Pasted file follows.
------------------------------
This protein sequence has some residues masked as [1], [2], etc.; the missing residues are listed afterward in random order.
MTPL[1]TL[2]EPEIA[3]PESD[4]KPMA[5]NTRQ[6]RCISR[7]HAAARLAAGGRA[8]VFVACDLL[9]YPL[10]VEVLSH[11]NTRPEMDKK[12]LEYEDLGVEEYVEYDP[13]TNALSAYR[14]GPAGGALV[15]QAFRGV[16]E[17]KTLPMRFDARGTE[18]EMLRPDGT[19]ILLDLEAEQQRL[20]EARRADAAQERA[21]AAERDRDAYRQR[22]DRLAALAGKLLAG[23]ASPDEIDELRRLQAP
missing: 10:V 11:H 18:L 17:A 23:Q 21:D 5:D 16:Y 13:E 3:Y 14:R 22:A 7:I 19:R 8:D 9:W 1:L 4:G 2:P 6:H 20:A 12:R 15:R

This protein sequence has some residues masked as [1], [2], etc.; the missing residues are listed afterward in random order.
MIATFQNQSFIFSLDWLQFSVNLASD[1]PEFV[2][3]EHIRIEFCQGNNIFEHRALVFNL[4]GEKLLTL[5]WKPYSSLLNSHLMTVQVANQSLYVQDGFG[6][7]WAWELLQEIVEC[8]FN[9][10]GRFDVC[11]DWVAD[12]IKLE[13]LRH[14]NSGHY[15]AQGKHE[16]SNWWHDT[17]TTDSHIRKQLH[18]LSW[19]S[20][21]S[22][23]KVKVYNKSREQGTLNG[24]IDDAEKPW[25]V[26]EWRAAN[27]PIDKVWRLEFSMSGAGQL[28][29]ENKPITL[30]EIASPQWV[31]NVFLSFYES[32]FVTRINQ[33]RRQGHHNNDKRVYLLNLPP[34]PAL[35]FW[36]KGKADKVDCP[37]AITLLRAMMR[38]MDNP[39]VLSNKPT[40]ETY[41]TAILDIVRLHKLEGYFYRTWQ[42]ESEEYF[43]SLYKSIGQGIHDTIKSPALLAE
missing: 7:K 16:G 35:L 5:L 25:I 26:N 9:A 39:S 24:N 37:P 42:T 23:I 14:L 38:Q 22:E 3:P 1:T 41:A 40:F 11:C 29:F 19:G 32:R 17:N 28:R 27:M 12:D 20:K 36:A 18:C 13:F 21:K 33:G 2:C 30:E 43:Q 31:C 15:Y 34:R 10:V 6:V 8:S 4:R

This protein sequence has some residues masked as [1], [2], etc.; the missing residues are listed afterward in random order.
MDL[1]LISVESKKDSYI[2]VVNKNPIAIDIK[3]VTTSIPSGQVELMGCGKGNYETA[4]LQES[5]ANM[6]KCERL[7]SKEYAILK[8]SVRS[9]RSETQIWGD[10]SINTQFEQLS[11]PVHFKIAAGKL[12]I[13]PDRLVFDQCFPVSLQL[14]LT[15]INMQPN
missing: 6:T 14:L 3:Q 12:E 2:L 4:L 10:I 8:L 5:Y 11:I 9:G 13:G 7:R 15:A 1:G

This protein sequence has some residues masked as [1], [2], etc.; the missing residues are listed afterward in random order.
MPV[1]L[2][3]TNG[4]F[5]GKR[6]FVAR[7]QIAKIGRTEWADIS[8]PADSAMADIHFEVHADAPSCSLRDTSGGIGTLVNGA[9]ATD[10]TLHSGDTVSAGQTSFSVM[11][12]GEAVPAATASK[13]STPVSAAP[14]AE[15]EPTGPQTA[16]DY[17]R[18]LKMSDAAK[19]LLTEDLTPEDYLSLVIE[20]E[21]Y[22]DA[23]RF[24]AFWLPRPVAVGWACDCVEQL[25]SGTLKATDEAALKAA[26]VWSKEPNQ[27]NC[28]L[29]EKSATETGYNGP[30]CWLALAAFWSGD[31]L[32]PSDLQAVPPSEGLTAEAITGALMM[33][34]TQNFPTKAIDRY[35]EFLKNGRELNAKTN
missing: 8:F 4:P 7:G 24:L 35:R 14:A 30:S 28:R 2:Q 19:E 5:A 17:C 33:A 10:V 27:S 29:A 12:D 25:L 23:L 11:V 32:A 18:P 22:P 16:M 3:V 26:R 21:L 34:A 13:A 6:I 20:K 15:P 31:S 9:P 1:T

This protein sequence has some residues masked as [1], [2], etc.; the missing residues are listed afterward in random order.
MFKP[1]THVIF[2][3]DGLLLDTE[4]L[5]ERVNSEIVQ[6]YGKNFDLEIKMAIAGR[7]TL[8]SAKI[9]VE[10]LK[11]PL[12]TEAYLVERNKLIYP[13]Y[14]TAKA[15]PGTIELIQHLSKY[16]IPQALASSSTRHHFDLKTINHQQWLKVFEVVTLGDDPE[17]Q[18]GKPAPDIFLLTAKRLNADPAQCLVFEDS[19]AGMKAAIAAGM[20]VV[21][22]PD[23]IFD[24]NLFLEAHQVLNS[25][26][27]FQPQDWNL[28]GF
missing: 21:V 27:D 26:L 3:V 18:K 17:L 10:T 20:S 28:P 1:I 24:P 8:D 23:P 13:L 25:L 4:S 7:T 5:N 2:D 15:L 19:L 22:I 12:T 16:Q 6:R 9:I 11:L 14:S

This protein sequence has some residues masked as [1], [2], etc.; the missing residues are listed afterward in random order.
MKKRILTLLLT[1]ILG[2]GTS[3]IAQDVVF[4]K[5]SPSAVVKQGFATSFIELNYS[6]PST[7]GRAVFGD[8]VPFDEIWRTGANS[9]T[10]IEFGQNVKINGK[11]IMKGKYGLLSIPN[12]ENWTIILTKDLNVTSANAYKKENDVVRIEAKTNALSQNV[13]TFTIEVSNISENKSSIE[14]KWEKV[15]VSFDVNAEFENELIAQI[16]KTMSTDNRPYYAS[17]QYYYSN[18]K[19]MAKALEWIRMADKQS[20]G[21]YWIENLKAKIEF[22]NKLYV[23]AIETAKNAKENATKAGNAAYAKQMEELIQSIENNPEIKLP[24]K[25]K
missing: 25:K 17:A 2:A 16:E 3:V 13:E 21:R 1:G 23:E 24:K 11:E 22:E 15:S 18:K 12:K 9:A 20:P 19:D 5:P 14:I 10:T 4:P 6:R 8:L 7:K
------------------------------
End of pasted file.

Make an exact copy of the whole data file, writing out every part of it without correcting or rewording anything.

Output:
This protein sequence has some residues masked as [1], [2], etc.; the missing residues are listed afterward in random order.
MTPL[1]TL[2]EPEIA[3]PESD[4]KPMA[5]NTRQ[6]RCISR[7]HAAARLAAGGRA[8]VFVACDLL[9]YPL[10]VEVLSH[11]NTRPEMDKK[12]LEYEDLGVEEYVEYDP[13]TNALSAYR[14]GPAGGALV[15]QAFRGV[16]E[17]KTLPMRFDARGTE[18]EMLRPDGT[19]ILLDLEAEQQRL[20]EARRADAAQERA[21]AAERDRDAYRQR[22]DRLAALAGKLLAG[23]ASPDEIDELRRLQAP
missing: 10:V 11:H 18:L 17:A 23:Q 21:D 5:D 16:Y 13:E 3:Y 14:R 22:A 7:I 19:R 8:D 9:W 1:L 4:G 2:P 6:H 20:A 12:R 15:R

This protein sequence has some residues masked as [1], [2], etc.; the missing residues are listed afterward in random order.
MIATFQNQSFIFSLDWLQFSVNLASD[1]PEFV[2][3]EHIRIEFCQGNNIFEHRALVFNL[4]GEKLLTL[5]WKPYSSLLNSHLMTVQVANQSLYVQDGFG[6][7]WAWELLQEIVEC[8]FN[9][10]GRFDVC[11]DWVAD[12]IKLE[13]LRH[14]NSGHY[15]AQGKHE[16]SNWWHDT[17]TTDSHIRKQLH[18]LSW[19]S[20][21]S[22][23]KVKVYNKSREQGTLNG[24]IDDAEKPW[25]V[26]EWRAAN[27]PIDKVWRLEFSMSGAGQL[28][29]ENKPITL[30]EIASPQWV[31]NVFLSFYES[32]FVTRINQ[33]RRQGHHNNDKRVYLLNLPP[34]PAL[35]FW[36]KGKADKVDCP[37]AITLLRAMMR[38]MDNP[39]VLSNKPT[40]ETY[41]TAILDIVRLHKLEGYFYRTWQ[42]ESEEYF[43]SLYKSIGQGIHDTIKSPALLAE
missing: 7:K 16:G 35:L 5:L 25:I 26:N 9:A 39:S 24:N 37:P 42:T 23:I 14:L 38:Q 22:E 3:P 1:T 41:A 40:F 11:C 29:F 19:G 32:R 17:N 28:R 27:M 12:D 20:K 36:A 18:C 13:F 21:K 33:G 2:C 30:E 43:Q 31:C 15:Y 34:R 10:V 6:V 8:S 4:R

This protein sequence has some residues masked as [1], [2], etc.; the missing residues are listed afterward in random order.
MDL[1]LISVESKKDSYI[2]VVNKNPIAIDIK[3]VTTSIPSGQVELMGCGKGNYETA[4]LQES[5]ANM[6]KCERL[7]SKEYAILK[8]SVRS[9]RSETQIWGD[10]SINTQFEQLS[11]PVHFKIAAGKL[12]I[13]PDRLVFDQCFPVSLQL[14]LT[15]INMQPN
missing: 6:T 14:L 3:Q 12:E 2:L 4:L 10:I 8:L 5:Y 11:I 9:G 13:G 7:R 15:A 1:G

This protein sequence has some residues masked as [1], [2], etc.; the missing residues are listed afterward in random order.
MPV[1]L[2][3]TNG[4]F[5]GKR[6]FVAR[7]QIAKIGRTEWADIS[8]PADSAMADIHFEVHADAPSCSLRDTSGGIGTLVNGA[9]ATD[10]TLHSGDTVSAGQTSFSVM[11][12]GEAVPAATASK[13]STPVSAAP[14]AE[15]EPTGPQTA[16]DY[17]R[18]LKMSDAAK[19]LLTEDLTPEDYLSLVIE[20]E[21]Y[22]DA[23]RF[24]AFWLPRPVAVGWACDCVEQL[25]SGTLKATDEAALKAA[26]VWSKEPNQ[27]NC[28]L[29]EKSATETGYNGP[30]CWLALAAFWSGD[31]L[32]PSDLQAVPPSEGLTAEAITGALMM[33][34]TQNFPTKAIDRY[35]EFLKNGRELNAKTN
missing: 8:F 4:P 7:G 24:L 35:R 14:A 30:S 28:R 2:Q 19:E 5:A 17:C 33:A 10:V 27:S 29:A 12:D 25:L 23:L 11:V 32:A 18:P 22:P 16:M 3:V 26:R 21:L 34:A 13:A 6:I 20:K 15:P 31:S 9:P 1:T

This protein sequence has some residues masked as [1], [2], etc.; the missing residues are listed afterward in random order.
MFKP[1]THVIF[2][3]DGLLLDTE[4]L[5]ERVNSEIVQ[6]YGKNFDLEIKMAIAGR[7]TL[8]SAKI[9]VE[10]LK[11]PL[12]TEAYLVERNKLIYP[13]Y[14]TAKA[15]PGTIELIQHLSKY[16]IPQALASSSTRHHFDLKTINHQQWLKVFEVVTLGDDPE[17]Q[18]GKPAPDIFLLTAKRLNADPAQCLVFEDS[19]AGMKAAIAAGM[20]VV[21][22]PD[23]IFD[24]NLFLEAHQVLNS[25][26][27]FQPQDWNL[28]GF
missing: 21:V 27:D 26:L 3:V 18:K 17:L 10:T 20:S 28:P 1:I 24:P 8:D 23:P 13:L 25:L 4:S 7:T 5:N 2:D 15:L 19:L 22:I 12:T 16:Q 6:R 9:I 11:L 14:S

This protein sequence has some residues masked as [1], [2], etc.; the missing residues are listed afterward in random order.
MKKRILTLLLT[1]ILG[2]GTS[3]IAQDVVF[4]K[5]SPSAVVKQGFATSFIELNYS[6]PST[7]GRAVFGD[8]VPFDEIWRTGANS[9]T[10]IEFGQNVKINGK[11]IMKGKYGLLSIPN[12]ENWTIILTKDLNVTSANAYKKENDVVRIEAKTNALSQNV[13]TFTIEVSNISENKSSIE[14]KWEKV[15]VSFDVNAEFENELIAQI[16]KTMSTDNRPYYAS[17]QYYYSN[18]K[19]MAKALEWIRMADKQS[20]G[21]YWIENLKAKIEF[22]NKLYV[23]AIETAKNAKENATKAGNAAYAKQMEELIQSIENNPEIKLP[24]K[25]K
missing: 25:K 17:A 2:A 16:E 3:V 13:E 21:R 1:G 23:E 24:K 11:E 22:E 15:S 18:K 12:K 9:A 20:P 19:D 5:P 14:I 10:T 4:P 6:R 8:L 7:K